NewsCovering Colorado


Meet the candidates for Colorado Springs Mayor

Posted at 2:02 PM, Mar 20, 2019
and last updated 2019-03-27 13:53:42-04

COLORADO SPRINGS – Ballots are out for the Tuesday, April 2nd election to select a Mayor and three At-large City Council members to represent Colorado Springs for the next 4 years.

News5’s Jessica Barreto invited all four candidates for mayor to sit down and discuss why they are seeking office.  Incumbent Mayor John Suthers and challenger Juliette Parker accepted the invitation.

Mayor John Suthers:

John Suthers grew up in Colorado Springs. As he left the Attorney General’s office in 2015 he decided to run for Mayor of Colorado Springs in order to bring order to what he saw as chaos between the mayor and city council at the time.

Suthers touts the efforts to repave 700 miles of roads (and another 200 yet to come), improved the stormwater system and created 28,000 jobs since he took office four years ago.  “The issues that I said we would tackle, we’ve tackled. Yes, we have challenges. We have to deal with homelessness, affordable housing.. I want to bring home all the projects that are underway,” says Suthers.

Looking towards a possible second term, he wants to wrap up work on the Olympic museum, further addressing infrastructure issues and the development of new businesses around the airport. Suthers says having the right workforce, affordability in the cost of living and taxes is important to growing the jobs base in Colorado Springs, something he’s worked to address since taking office.

Mayor Suthers is not in favor of ballot issue #1 which asks the voters to approve or decline allowing collective bargaining by members of the Colorado Springs Fire Department.  “It is a slippery slope. You can’t in fairness then deny it to police officers, utility linemen, city foresters,” says Suthers.

He’s concerned about the impact of the chronically homeless, specifically, people who suffer from mental illness or drug and alcohol addiction, have upon city facilities, parks, and services. Suthers says he and the city council owes it to the people to aggressively enforce existing ordinances to address the problem.

On the issue of affordable housing, Suthers wants to continue working with developers to ensure they are taking advantage of tax breaks in order to create more affordable housing, along with working alongside non-profits to find other solutions.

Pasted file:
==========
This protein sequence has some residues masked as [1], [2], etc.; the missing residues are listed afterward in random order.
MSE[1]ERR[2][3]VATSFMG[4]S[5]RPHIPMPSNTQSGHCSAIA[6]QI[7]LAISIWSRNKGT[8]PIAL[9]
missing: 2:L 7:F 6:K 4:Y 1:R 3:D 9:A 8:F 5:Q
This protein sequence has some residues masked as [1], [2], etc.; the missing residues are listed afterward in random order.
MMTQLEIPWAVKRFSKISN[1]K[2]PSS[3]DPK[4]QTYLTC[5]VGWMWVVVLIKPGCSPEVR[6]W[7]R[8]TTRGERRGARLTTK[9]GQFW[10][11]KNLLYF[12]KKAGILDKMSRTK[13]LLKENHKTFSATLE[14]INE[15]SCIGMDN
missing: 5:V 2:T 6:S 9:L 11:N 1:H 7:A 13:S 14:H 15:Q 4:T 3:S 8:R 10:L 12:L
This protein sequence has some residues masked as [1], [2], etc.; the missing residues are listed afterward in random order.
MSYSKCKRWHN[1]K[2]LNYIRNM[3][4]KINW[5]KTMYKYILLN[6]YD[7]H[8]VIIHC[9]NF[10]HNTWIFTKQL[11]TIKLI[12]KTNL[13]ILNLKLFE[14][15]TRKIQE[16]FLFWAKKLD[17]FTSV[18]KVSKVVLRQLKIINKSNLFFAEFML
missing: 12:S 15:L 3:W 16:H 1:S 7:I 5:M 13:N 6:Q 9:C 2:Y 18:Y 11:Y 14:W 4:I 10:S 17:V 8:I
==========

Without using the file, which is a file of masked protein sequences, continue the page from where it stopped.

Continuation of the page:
Suthers says he has confidence in city utilities to find new sources of energy to replace the loss of power distribution from the anticipated closure of the Martin Drake Power Plant in the coming decade.

As for allowing the sale of retail marijuana in the city, he still supports the decision not to allow these sales and believes the voters are also against the idea. “I think our citizens are fed up with the home grow problems, the black market, and I think they’ve turned against recreational marijuana.”

Mayoral candidate Juliette Parker:

Juliette Parker grew up in a military family that moved back and forth between Colorado Springs and other military towns as her father’s assignments changed, but she always knew she would return here as an adult.  Parker says she’s started and operated multiple businesses in the city.

Her vision for the city is to make it a “happy and safe place” for everyone. She’s concerned about the level of affordability of real estate, goods and services in a city where she says many people must work 2 or 3 jobs to make ends meet.

As for attracting more companies and growing the economy of Colorado Springs, “We don’t have the infrastructure, we don’t have the internet and technology services that big companies are looking for. So one of the things I really want to do is put broadband across the city, I want to make us have fiber optics everywhere, I want to give us a smart-grid city,” says Parker.